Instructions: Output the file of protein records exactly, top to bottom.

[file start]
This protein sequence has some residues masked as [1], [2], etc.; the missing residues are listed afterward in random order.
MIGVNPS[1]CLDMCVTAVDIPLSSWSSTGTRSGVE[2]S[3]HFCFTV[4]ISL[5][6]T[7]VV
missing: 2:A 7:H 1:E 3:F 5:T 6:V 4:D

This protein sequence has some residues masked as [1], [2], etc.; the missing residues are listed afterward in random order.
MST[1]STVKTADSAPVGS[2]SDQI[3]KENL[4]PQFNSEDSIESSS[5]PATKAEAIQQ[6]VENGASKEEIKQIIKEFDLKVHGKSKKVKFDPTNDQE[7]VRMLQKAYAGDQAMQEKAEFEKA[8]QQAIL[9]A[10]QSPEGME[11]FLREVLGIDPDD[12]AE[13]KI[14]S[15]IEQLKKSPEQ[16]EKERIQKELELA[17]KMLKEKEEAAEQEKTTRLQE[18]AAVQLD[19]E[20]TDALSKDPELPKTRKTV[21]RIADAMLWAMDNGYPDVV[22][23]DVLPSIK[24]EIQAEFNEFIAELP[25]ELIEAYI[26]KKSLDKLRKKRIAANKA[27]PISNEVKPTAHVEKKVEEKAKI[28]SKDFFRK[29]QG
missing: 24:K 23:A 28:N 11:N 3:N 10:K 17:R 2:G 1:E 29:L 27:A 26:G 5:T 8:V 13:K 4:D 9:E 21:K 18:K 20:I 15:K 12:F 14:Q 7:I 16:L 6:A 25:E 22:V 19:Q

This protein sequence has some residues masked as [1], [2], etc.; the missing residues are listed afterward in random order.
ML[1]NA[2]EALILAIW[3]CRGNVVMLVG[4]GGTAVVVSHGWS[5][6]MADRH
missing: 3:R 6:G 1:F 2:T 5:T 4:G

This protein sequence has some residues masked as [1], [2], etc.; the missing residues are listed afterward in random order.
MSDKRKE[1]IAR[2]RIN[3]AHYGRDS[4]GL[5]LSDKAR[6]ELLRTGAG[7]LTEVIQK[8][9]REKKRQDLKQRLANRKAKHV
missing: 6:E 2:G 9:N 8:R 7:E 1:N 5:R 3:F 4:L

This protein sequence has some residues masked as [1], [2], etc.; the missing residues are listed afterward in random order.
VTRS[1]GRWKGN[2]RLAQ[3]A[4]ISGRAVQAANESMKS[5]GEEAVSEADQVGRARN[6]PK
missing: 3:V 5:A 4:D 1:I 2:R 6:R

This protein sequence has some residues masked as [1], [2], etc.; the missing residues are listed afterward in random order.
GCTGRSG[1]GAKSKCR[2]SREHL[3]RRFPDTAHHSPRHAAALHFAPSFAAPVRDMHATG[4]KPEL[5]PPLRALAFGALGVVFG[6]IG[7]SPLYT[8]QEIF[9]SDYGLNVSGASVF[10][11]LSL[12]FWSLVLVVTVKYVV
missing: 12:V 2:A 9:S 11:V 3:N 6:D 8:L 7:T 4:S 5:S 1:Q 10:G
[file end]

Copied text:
This protein sequence has some residues masked as [1], [2], etc.; the missing residues are listed afterward in random order.
MIGVNPS[1]CLDMCVTAVDIPLSSWSSTGTRSGVE[2]S[3]HFCFTV[4]ISL[5][6]T[7]VV
missing: 2:A 7:H 1:E 3:F 5:T 6:V 4:D

This protein sequence has some residues masked as [1], [2], etc.; the missing residues are listed afterward in random order.
MST[1]STVKTADSAPVGS[2]SDQI[3]KENL[4]PQFNSEDSIESSS[5]PATKAEAIQQ[6]VENGASKEEIKQIIKEFDLKVHGKSKKVKFDPTNDQE[7]VRMLQKAYAGDQAMQEKAEFEKA[8]QQAIL[9]A[10]QSPEGME[11]FLREVLGIDPDD[12]AE[13]KI[14]S[15]IEQLKKSPEQ[16]EKERIQKELELA[17]KMLKEKEEAAEQEKTTRLQE[18]AAVQLD[19]E[20]TDALSKDPELPKTRKTV[21]RIADAMLWAMDNGYPDVV[22][23]DVLPSIK[24]EIQAEFNEFIAELP[25]ELIEAYI[26]KKSLDKLRKKRIAANKA[27]PISNEVKPTAHVEKKVEEKAKI[28]SKDFFRK[29]QG
missing: 24:K 23:A 28:N 11:N 3:N 10:K 17:R 2:G 1:E 29:L 27:A 26:G 5:T 8:V 13:K 4:D 9:E 21:K 18:K 20:I 15:K 12:F 14:Q 7:I 16:L 6:A 25:E 22:V 19:Q

This protein sequence has some residues masked as [1], [2], etc.; the missing residues are listed afterward in random order.
ML[1]NA[2]EALILAIW[3]CRGNVVMLVG[4]GGTAVVVSHGWS[5][6]MADRH
missing: 3:R 6:G 1:F 2:T 5:T 4:G

This protein sequence has some residues masked as [1], [2], etc.; the missing residues are listed afterward in random order.
MSDKRKE[1]IAR[2]RIN[3]AHYGRDS[4]GL[5]LSDKAR[6]ELLRTGAG[7]LTEVIQK[8][9]REKKRQDLKQRLANRKAKHV
missing: 6:E 2:G 9:N 8:R 7:E 1:N 5:R 3:F 4:L

This protein sequence has some residues masked as [1], [2], etc.; the missing residues are listed afterward in random order.
VTRS[1]GRWKGN[2]RLAQ[3]A[4]ISGRAVQAANESMKS[5]GEEAVSEADQVGRARN[6]PK
missing: 3:V 5:A 4:D 1:I 2:R 6:R

This protein sequence has some residues masked as [1], [2], etc.; the missing residues are listed afterward in random order.
GCTGRSG[1]GAKSKCR[2]SREHL[3]RRFPDTAHHSPRHAAALHFAPSFAAPVRDMHATG[4]KPEL[5]PPLRALAFGALGVVFG[6]IG[7]SPLYT[8]QEIF[9]SDYGLNVSGASVF[10][11]LSL[12]FWSLVLVVTVKYVV
missing: 12:V 2:A 9:S 11:V 3:N 6:D 8:L 7:T 4:S 5:S 1:Q 10:G